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Mrs. Hudson, the landlady of Sherlock Holmes, was a long-suffering woman. Not only was her first-floor flat invaded at all hours by throngs of singular and often undesirable characters but her remarkable lodger showed an eccentricity and irregularity in his life which must have sorely tried her patience. His incredible untidiness, his addiction to music at strange hours, his occasional revolver practice within doors, his weird and often malodorous scientific experiments, and the atmosphere of violence and danger which hung around him made him the very worst tenant in London. On the other hand, his payments were princely. I have no doubt that the house might have been purchased at the price which Holmes paid for his rooms during the years that I was with him.
The landlady stood in the deepest awe of him and never dared to interfere with him, however outrageous his proceedings might seem. She was fond of him, too, for he had a remarkable gentleness and courtesy in his dealings with women. He disliked and distrusted the sex, but he was always a chivalrous opponent. Knowing how genuine was her regard for him, I listened earnestly to her story when she came to my rooms in the second year of my married life and told me of the sad condition to which my poor friend was reduced.
But why Turkish?” asked Mr. Sherlock Holmes, gazing fixedly at my boots. I was reclining in a cane-backed chair at the moment, and my protruded feet had attracted his ever-active attention.
“English,” I answered in some surprise. “I got them at Latimer’s, in Oxford Street.”
Holmes smiled with an expression of weary patience.
“The bath!” he said; “the bath! Why the relaxing and expensive Turkish rather than the invigorating home-made article?”
“Because for the last few days I have been feeling rheumatic and old. A Turkish bath is what we call an alterative in medicine–a fresh starting-point, a cleanser of the system.
“By the way, Holmes,” I added, “I have no doubt the connection between my boots and a Turkish bath is a perfectly self-evident one to a logical mind, and yet I should be obliged to you if you would indicate it.”
“The train of reasoning is not very obscure, Watson,” said Holmes with a mischievous twinkle. “It belongs to the same elementary class of deduction which I should illustrate if I were to ask you who shared your cab in your drive this morning.”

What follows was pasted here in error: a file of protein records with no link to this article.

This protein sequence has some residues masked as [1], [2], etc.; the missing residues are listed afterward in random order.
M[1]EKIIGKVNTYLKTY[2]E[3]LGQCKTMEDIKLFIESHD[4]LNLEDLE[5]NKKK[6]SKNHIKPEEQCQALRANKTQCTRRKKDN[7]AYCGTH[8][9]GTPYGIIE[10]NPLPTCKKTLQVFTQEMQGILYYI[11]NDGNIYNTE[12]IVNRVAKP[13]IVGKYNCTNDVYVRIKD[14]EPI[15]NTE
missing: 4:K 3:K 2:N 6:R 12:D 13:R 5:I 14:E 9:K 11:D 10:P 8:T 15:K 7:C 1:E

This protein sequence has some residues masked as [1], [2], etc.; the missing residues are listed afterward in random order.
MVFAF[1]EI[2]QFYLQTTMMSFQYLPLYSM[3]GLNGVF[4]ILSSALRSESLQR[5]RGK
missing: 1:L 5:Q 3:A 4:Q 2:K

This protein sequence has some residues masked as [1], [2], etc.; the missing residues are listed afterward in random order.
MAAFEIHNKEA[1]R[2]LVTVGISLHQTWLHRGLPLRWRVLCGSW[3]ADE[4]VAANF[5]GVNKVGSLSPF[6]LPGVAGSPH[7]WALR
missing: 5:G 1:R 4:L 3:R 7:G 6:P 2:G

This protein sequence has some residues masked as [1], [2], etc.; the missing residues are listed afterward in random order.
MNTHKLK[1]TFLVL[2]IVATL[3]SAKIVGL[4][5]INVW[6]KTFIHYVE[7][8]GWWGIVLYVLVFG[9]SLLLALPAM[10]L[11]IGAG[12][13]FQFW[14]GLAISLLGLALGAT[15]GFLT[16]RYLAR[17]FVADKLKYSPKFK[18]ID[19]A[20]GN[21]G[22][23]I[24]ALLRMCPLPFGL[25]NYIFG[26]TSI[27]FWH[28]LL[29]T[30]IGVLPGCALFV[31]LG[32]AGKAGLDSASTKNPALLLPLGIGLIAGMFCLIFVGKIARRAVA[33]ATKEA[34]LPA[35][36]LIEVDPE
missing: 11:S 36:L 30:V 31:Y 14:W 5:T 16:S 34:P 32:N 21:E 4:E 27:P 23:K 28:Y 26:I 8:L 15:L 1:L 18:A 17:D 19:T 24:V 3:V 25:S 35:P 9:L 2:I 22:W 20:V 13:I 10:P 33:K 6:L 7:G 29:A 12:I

“I don’t admit that a fresh illustration is an explanation,” said I with some asperity.
I am afraid, Watson, that I shall have to go,” said Holmes, as we sat down together to our breakfast one morning.
“Go! Where to?”
“To Dartmoor; to King’s Pyland.”
I was not surprised. Indeed, my only wonder was that he had not already been mixed up in this extraordinary case, which was the one topic of conversation through the length and breadth of England. For a whole day my companion had rambled about the room with his chin upon his chest and his brows knitted, charging and recharging his pipe with the strongest black tobacco, and absolutely deaf to any of my questions or remarks. Fresh editions of every paper had been sent up by our news agent, only to be glanced over and tossed down into a corner. Yet, silent as he was, I knew perfectly well what it was over which he was brooding. There was but one problem before the public which could challenge his powers of analysis, and that was the singular disappearance of the favourite for the Wessex Cup, and the tragic murder of its trainer. When, therefore, he suddenly announced his intention of setting out for the scene of the drama it was only what I had both expected and hoped for.
“I should be most happy to go down with you if I should not be in the way,” said I.
“My dear Watson, you would confer a great favour upon me by coming. And I think that your time will not be misspent, for there are points about the case which promise to make it an absolutely unique one. We have, I think, just time to catch our train at Paddington, and I will go further into the matter upon our journey. You would oblige me by bringing with you your very excellent field-glass.”